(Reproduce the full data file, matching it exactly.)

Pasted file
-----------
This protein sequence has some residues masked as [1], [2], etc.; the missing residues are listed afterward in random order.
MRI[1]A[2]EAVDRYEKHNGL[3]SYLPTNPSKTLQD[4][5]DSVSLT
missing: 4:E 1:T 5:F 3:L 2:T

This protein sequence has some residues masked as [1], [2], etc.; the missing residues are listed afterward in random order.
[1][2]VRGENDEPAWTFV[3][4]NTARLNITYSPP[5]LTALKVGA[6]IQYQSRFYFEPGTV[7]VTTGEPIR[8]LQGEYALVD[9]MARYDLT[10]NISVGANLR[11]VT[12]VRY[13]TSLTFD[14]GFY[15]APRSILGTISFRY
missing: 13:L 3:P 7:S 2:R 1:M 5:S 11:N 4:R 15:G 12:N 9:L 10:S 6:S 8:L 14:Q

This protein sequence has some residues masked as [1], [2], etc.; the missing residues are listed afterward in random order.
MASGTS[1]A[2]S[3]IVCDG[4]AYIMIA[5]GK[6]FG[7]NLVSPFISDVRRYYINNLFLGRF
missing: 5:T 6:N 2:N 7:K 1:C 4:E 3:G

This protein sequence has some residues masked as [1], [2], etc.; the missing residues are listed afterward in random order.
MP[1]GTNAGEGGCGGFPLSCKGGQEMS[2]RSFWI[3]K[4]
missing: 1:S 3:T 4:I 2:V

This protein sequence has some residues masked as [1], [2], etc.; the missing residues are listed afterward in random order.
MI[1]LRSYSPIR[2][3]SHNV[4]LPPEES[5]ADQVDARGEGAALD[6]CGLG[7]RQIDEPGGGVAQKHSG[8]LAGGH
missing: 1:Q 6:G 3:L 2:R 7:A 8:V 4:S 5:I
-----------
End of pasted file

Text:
This protein sequence has some residues masked as [1], [2], etc.; the missing residues are listed afterward in random order.
MRI[1]A[2]EAVDRYEKHNGL[3]SYLPTNPSKTLQD[4][5]DSVSLT
missing: 4:E 1:T 5:F 3:L 2:T

This protein sequence has some residues masked as [1], [2], etc.; the missing residues are listed afterward in random order.
[1][2]VRGENDEPAWTFV[3][4]NTARLNITYSPP[5]LTALKVGA[6]IQYQSRFYFEPGTV[7]VTTGEPIR[8]LQGEYALVD[9]MARYDLT[10]NISVGANLR[11]VT[12]VRY[13]TSLTFD[14]GFY[15]APRSILGTISFRY
missing: 13:L 3:P 7:S 2:R 1:M 5:S 11:N 4:R 15:G 12:N 9:L 10:S 6:S 8:L 14:Q

This protein sequence has some residues masked as [1], [2], etc.; the missing residues are listed afterward in random order.
MASGTS[1]A[2]S[3]IVCDG[4]AYIMIA[5]GK[6]FG[7]NLVSPFISDVRRYYINNLFLGRF
missing: 5:T 6:N 2:N 7:K 1:C 4:E 3:G

This protein sequence has some residues masked as [1], [2], etc.; the missing residues are listed afterward in random order.
MP[1]GTNAGEGGCGGFPLSCKGGQEMS[2]RSFWI[3]K[4]
missing: 1:S 3:T 4:I 2:V

This protein sequence has some residues masked as [1], [2], etc.; the missing residues are listed afterward in random order.
MI[1]LRSYSPIR[2][3]SHNV[4]LPPEES[5]ADQVDARGEGAALD[6]CGLG[7]RQIDEPGGGVAQKHSG[8]LAGGH
missing: 1:Q 6:G 3:L 2:R 7:A 8:V 4:S 5:I